Books I Want My Kids to Read Someday #72: "At Zero" by Joe Vitale

Dear kids,

Don’t you just love it when you find out that a book you really enjoyed has a sequel? Zero Limits by Joe Vitale isn’t exactly a heady, intellectual read, but it is a nicely written, highly entertaining personal story that teaches a simple, beautiful spiritual practice. So I was surprised to learn that there was a follow-up; I thought we had this information covered.

And that surprise wasn’t totally off-base. At Zero: The Final Secrets to Zero Limits,  the Quest for Miracles Through Ho’oponopono is a great piggyback read, but its promise to take you deeper into the practice it describes isn’t fully delivered. Read the book if you loved the message of the first and would like some inspiration to continue using this practice.


Here are a few of the book’s highlights (all direct quotes):

  • Data is a word used for this unconscious programming, the garbage that prevents you from hearing the voice of your Divinity. At a Zero Limits event, someone once asked Dr. Hew Len about the difference between ego and Divinity. Dr. Hew Len replied: First of all, there is no such thing as an ego. Did you know that? No such thing.
  • When people lash out against me, you, or anyone else, it’s rarely about you, me, or anyone else. It’s about the program they have. Here’s the rub: if you can see it in another, then you have it, too. Dr. Hew Len is famous for saying, “Have you ever noticed that when you have a problem, you are there?”This is how Dr. Hew Len helped heal an entire ward of mentally ill criminals. He didn’t work on them; he worked on himself. He saw them as projections of a program within himself.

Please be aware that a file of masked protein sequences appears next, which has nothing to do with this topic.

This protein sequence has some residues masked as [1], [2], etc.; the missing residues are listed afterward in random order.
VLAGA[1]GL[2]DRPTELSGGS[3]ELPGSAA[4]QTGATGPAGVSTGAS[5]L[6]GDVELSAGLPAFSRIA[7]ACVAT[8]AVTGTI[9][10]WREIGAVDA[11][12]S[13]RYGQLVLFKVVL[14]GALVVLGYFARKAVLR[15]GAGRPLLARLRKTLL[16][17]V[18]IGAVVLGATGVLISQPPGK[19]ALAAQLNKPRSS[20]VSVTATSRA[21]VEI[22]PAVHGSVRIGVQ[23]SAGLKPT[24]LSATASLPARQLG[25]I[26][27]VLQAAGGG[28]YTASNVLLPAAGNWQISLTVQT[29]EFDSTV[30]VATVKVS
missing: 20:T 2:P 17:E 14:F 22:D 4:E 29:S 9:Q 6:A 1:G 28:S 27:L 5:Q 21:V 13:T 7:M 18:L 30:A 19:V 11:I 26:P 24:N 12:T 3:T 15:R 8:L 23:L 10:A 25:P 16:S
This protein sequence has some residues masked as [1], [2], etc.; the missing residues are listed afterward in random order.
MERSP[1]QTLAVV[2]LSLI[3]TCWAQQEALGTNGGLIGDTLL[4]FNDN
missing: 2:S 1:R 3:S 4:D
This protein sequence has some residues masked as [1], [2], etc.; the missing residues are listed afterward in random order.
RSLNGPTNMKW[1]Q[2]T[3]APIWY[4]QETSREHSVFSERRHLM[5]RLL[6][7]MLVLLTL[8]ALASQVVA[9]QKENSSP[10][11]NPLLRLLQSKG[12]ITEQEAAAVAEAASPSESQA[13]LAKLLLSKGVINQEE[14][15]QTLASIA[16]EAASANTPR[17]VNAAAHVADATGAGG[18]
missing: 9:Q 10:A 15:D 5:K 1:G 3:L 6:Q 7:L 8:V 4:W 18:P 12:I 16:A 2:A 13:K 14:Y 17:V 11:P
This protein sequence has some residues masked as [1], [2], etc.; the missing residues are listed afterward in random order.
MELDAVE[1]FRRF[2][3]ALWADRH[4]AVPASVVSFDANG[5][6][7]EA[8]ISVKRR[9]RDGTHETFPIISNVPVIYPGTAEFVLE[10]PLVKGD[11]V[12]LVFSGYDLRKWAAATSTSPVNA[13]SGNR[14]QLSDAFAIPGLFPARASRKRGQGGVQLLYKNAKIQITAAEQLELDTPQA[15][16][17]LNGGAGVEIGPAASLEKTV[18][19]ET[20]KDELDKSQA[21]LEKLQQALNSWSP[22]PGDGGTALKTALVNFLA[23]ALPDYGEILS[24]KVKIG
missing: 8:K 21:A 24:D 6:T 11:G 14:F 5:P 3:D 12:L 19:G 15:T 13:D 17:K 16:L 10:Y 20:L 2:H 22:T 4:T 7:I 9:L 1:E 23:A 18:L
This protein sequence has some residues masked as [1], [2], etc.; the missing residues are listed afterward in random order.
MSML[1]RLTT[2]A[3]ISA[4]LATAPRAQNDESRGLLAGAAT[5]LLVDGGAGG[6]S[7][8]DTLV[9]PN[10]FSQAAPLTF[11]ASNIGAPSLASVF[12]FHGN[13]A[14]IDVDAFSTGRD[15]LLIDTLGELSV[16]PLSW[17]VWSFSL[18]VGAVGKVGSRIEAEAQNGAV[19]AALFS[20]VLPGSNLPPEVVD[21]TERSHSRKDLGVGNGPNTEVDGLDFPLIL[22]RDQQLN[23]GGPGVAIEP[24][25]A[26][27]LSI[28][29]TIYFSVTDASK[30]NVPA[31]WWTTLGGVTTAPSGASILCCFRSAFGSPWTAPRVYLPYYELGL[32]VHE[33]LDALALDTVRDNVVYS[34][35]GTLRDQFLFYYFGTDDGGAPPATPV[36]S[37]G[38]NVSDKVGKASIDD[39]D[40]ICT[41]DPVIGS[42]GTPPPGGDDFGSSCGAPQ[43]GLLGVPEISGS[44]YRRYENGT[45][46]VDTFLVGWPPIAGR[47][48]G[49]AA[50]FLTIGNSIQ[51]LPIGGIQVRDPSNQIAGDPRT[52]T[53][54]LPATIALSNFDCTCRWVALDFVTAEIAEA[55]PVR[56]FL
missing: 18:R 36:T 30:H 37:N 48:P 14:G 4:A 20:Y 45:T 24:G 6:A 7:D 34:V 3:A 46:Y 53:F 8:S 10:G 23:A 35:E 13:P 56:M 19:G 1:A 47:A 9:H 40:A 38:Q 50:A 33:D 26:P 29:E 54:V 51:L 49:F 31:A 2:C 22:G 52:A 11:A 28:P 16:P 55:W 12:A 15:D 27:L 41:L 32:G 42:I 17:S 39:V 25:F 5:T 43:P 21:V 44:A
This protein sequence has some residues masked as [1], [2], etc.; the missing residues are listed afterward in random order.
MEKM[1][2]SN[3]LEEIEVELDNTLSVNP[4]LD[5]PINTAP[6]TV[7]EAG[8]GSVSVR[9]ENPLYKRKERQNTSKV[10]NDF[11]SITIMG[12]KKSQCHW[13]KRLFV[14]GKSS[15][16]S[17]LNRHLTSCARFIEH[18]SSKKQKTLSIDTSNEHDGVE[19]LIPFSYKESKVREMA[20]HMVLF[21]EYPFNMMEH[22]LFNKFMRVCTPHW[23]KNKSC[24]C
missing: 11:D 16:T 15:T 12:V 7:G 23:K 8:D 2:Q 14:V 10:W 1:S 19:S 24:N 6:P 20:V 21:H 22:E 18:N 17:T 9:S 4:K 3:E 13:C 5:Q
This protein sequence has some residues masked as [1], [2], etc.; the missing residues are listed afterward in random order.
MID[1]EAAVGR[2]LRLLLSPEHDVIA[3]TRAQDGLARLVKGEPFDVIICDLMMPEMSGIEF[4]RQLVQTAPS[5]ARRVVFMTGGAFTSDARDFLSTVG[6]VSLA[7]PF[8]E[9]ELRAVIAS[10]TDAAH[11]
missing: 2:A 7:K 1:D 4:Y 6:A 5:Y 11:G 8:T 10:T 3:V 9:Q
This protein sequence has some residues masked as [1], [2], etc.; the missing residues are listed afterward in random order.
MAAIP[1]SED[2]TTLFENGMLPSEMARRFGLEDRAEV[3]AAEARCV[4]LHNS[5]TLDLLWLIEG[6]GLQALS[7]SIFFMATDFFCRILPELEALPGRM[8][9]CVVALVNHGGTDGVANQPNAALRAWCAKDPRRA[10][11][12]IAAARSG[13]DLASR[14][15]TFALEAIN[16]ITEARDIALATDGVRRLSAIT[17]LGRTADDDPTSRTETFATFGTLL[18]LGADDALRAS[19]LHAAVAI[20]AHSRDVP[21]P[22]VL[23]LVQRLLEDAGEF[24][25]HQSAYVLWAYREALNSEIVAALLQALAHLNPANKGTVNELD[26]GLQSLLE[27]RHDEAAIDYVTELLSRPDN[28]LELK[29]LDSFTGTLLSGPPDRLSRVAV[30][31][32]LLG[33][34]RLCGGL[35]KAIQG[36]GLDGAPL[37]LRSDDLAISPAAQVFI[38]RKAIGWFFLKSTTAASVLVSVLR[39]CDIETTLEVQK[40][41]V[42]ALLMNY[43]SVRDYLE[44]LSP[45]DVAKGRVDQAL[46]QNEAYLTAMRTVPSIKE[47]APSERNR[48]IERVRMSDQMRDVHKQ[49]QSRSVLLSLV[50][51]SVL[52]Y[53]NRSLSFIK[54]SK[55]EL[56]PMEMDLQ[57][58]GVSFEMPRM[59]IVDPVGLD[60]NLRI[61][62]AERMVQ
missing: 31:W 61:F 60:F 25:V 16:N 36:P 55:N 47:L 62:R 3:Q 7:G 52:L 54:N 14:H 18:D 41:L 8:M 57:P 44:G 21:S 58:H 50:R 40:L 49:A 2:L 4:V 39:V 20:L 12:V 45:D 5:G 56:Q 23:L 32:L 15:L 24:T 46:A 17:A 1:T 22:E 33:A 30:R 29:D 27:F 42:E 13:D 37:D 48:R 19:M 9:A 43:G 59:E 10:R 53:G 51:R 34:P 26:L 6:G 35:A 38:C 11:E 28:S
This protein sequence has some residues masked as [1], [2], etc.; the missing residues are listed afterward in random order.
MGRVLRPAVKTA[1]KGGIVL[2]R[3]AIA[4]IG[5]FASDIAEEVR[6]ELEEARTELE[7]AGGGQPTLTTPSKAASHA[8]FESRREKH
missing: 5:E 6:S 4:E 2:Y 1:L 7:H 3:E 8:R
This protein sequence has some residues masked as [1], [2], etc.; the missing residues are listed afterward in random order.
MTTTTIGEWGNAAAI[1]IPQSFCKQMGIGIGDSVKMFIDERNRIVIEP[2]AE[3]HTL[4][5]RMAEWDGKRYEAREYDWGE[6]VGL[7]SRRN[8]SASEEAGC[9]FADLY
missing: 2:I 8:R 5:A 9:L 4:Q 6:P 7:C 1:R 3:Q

• There are 100 billion neurons in your 3-pound brain. Every second 11 million sensory impressions fire along your brain’s highways, but only 40 actually reach your awareness. Forty! What happened to the 10,999,960 other bits of information? Your brain filtered it and filed it as not useful to your survival. How did it know what to filter out?
  • But why do the phrases work? That’s even harder to say. It could simply be belief. The placebo is powerful. Coupled with the famous story of Dr. Hew Len and the hospital ward he helped close, the phrases become easy to believe as having magical powers.
  • In short, here are the four steps from Schwartz to help you get a handle on this: Step 1: Relabel: Identify deceptive brain messages and the uncomfortable sensations; call them what they really are. Step 2: Reframe: Change your perception of the importance of the deceptive brain messages; say why these thoughts, urges, and impulses keep bothering you. (“It’s not me; it’s just my brain!”) Step 3: Refocus: Direct your attention toward an activity or mental process that is wholesome and productive—even while the false and deceptive urges, thoughts, impulses, and sensations are still present and bothering you. Step 4: Revalue: Clearly see the thoughts, urges, and impulses for what they are—sensations caused by deceptive brain messages.
  • Simple, right? Yes, it’s a balancing act. You want to focus on what you want—but without attachment, addiction, need, or desperation. If there is any of that baggage, you clean on it to release it. The ideal is to be in a “Wouldn’t it be cool?” spirit.
  • A clear intention—stated without desperation or need, with a childlike spirit of trust, faith, and fun—led to an opportunity nobody could have predicted or orchestrated. Our job was to take inspired action when it appeared, and we did.
  • Dr. Hew Len often says that you don’t need an intention at all. “Just clean so Divinity can come through you,” he reminds. That still sounds like an intention to me. I once asked him, “If you keep cleaning, can an action step come to you that you should take?” “Absolutely!” he quickly answered. “As you clean, you get everything out of the way, so Zero can tell you what to do.” Again, practicing Ho’oponopono is clearing the mental weeds and inherited memories so that you hear inspiration when it calls you.

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